Departing from the safe haven of your parents’ home for the first time, meeting new people, and building friendships can be scary. The good news is that many others attending university or college are in a similar situation! Here are some tips for making friends:

Stress Related to Workload

Studying is a major part of a successful university or college experience, and learning the art of studying is necessary for good grades and a good future after university or college life. Many students, however, are not educated in this art, and know neither how to study nor how to manage their time effectively.

Here are some tips to help you study better:

Stress Related to Self-Confidence

Whether because of low self-esteem, or too much self-criticism, many students fall short of caring for themselves and do not give themselves enough credit for their accomplishments. Just as studying and time management are necessary for a successful university or college life, so too is self-care. When we do not care for ourselves, it is difficult to care about other things. Here are some ways to build your self-confidence:

  • Practice self-care.Sleep well, eat healthy food, and exercise as much as you can. Treat yourself and take care of your appearance. How you treat your body will have an impact on your learning.
  • Remain positive.Sometimes you may get a bad grade, or get frustrated with a task. It is important in these situations to remain positive about the broader picture. Focus on something funny, something you love, or something that brings you joy when you feel down.
  • Have fun.Be sure to get out and do things that are fun. It’s important to have a balance of school and personal life.
  • Silence your inner critic.We all have that negative voice in our head telling us negative things. If you are thinking negatively or are worried a lot, change the way you think about yourself, about others, and about school.
  • Give yourself credit.It’s important to recognize the great things that you do each day. Give yourself a pat on the back for even the smallest achievements. This will keep you positive and motivated.

Formal Supports

Long-term stress can lead to decreased academic performance, depression, and physical health problems. Some students may need extra, external support to help them with their stress management and self-confidence. Of course, what is stressful for one student may not be stressful for another. Similarly, some students may have a great coping toolbox, but others may not know how to help themselves in times of need.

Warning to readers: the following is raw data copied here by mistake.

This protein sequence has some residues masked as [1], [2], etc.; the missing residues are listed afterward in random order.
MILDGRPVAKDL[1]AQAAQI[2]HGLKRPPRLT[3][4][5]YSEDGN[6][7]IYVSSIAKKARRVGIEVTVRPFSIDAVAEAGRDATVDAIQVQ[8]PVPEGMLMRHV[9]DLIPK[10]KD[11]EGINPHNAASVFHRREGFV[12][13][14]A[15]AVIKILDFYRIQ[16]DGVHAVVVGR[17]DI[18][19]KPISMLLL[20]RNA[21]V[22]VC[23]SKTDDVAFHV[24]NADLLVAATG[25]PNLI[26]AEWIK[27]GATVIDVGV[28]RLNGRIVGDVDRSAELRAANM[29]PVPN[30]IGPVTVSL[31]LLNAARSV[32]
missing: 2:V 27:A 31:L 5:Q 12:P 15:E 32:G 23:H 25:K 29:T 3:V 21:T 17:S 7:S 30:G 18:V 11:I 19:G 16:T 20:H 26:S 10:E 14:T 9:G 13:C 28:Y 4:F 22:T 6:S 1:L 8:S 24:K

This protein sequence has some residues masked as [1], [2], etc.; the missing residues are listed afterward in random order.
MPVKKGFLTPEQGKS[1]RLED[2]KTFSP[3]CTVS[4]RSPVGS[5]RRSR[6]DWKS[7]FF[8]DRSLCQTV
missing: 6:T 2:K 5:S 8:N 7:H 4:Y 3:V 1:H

It is important to seek external support if your stress levels are high and you are unable to cope. Universities and colleges have on-site student counselors and mental health professionals whom you can speak to. These professionals specialize in areas of workload management, coping with stress, and other student issues.

Students suffering from chronic stress often:

  • Feel anxiety and/or depression
  • Feel unable to manage things
  • Are unable to think clearly
  • Struggle or fail to complete tasks
  • Lack concentration

There are also physical symptoms that are sometimes associated with chronic stress, such as:

  • Stomach ache
  • Sweating
  • Back ache
  • Frequent headaches
  • Fatigue

Starting university can be a stressful experience. The important thing is to focus on how you can cope with this stress. If you have strategies in place, they can enhance your academic performance, keep you happy, and reduce health problems. Be sure to create your own coping “toolbox” with tips and strategies that help you.

 

 

Caileigh Flannigan

Caileigh is a play practitioner who uses forms of play as a way to promote children’s development and emotional healing. She is an outdoor play and loose parts researcher who is spreading the word about the importance of free play in natural environments.

Original Source: Fix.com Blog